This is a piece of core repertoire which divides listeners sharply.
Personally, I don’t find in the least bit tedious: study with a score shows that there’s far more to the piece than most people imagine: a daring concept flawlessly executed and orchestrated (even if the stuff of nightmares for trombonists; the solo for them is one of the most difficult in the whole orchestral repertoire). Whilst I wouldn’t want to hear it every day, I’m always delighted when it turns up, especially if the conductor actually complies with the composer’s request and starts off at a steady pace and stays there, rather than pushing ever forward, which destroys the effect and emasculates the work’s power (if emasculate is the right word for such a sultrily feminine piece).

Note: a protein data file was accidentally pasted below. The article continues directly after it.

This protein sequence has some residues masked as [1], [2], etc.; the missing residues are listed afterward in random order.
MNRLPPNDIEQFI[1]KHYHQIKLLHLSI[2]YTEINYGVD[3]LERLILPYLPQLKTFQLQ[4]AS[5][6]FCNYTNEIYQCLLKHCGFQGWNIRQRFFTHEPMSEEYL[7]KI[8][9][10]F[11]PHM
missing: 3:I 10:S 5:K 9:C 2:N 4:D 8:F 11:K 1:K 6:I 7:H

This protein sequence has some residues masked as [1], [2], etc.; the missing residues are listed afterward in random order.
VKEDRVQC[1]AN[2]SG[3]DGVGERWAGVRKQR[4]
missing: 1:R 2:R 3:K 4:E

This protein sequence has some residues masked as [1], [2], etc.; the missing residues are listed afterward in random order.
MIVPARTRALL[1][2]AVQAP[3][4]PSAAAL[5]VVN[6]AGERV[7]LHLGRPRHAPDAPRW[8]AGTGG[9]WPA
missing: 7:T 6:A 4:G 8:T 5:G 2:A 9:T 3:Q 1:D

Bolero does not work well on record, but if you see it performed, it is a quite different experience. Only when you have it in front of you do you see the extraordinary concentration required by the snare drummer to keep the ostinato going against the continually shifting background of the tune.
That said, I do think that Bolero can be the most tedious piece ever. When it’s not played right that is. All too often it’s played, rather nicely, as a stock orchestral showpiece. Complete with “Oh no, not this again” 1812-style boredom from the orchestra.
Occasionally, just occasionally, it gets played dead straight, in strict tempo (vital to any sense of menace being sustained) and builds inexorably from inaudible to a mechanistic yet brutal sonic assault – though this can only ever be experienced in the concert hall. Then it’s anything but tedious.